The work presented is the result of an ongoing European H2020 project entitled DR-BOB Demand Response in Blocks of Buildings (DR-BOB) that seeks to integrate existing technologies to create a scalable solution for Demand Response (DR) in blocks of buildings. In most EU countries, DR programs are currently limited to the industrial sector and to direct asset control. The DR-BOB solution extends applicability to the building sector, providing predictive building management in blocks of buildings, enabling facilities managers to respond to implicit and explicit DR schemes, and enabling the aggregation of the DR potential of many blocks of buildings for use in demand response markets. The solution consists of three main components: the Local Energy Manager (LEM), which adds intelligence and provides the capacity for predictive building management in blocks of buildings, a Consumer Portal (CP) to enable building managers and building occupants to interact with the system and be engaged in demand response operations, and a Decentralized Energy Management System (DEMS®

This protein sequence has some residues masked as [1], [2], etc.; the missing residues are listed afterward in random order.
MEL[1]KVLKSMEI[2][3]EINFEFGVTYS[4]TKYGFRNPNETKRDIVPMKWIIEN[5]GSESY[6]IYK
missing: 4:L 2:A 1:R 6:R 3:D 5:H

, Siemens plc, Nottingham, England, UK), which enables the aggregation of the DR potential of many blocks of buildings, thus allowing participation in incentive-based demand response with or without an aggregator. The paper reports the key results around Business Modelling development for demand response products and services enabled by the DR-BOB solution. The scope is threefold: (1) illustrate how the functionality of the demand response solution can provide value proposition to underpin its exploitation by four specific customer segments, namely aggregators and three types of Owners of Blocks of Buildings in different market conditions, (2) explore key aspects of the Business Model from the point of view of a demand response solution provider, in particular around most the suitable revenue stream and key partnership, and (3) assess the importance of key variables such as market maturity, user engagement, and type of blocks of buildings as drivers to market penetration and profitability. The work presented is framed by the expected evolution of DR services in different market contexts and the different relationships between the main stakeholders involved in the DR value chain in different EU countries. The analysis also relies on the results of interviews conducted at the fours pilot sites of the DR-BOB project with key representatives of the management, operations, and marketing. These are used to better understand customer needs and sharpen the value proposition.
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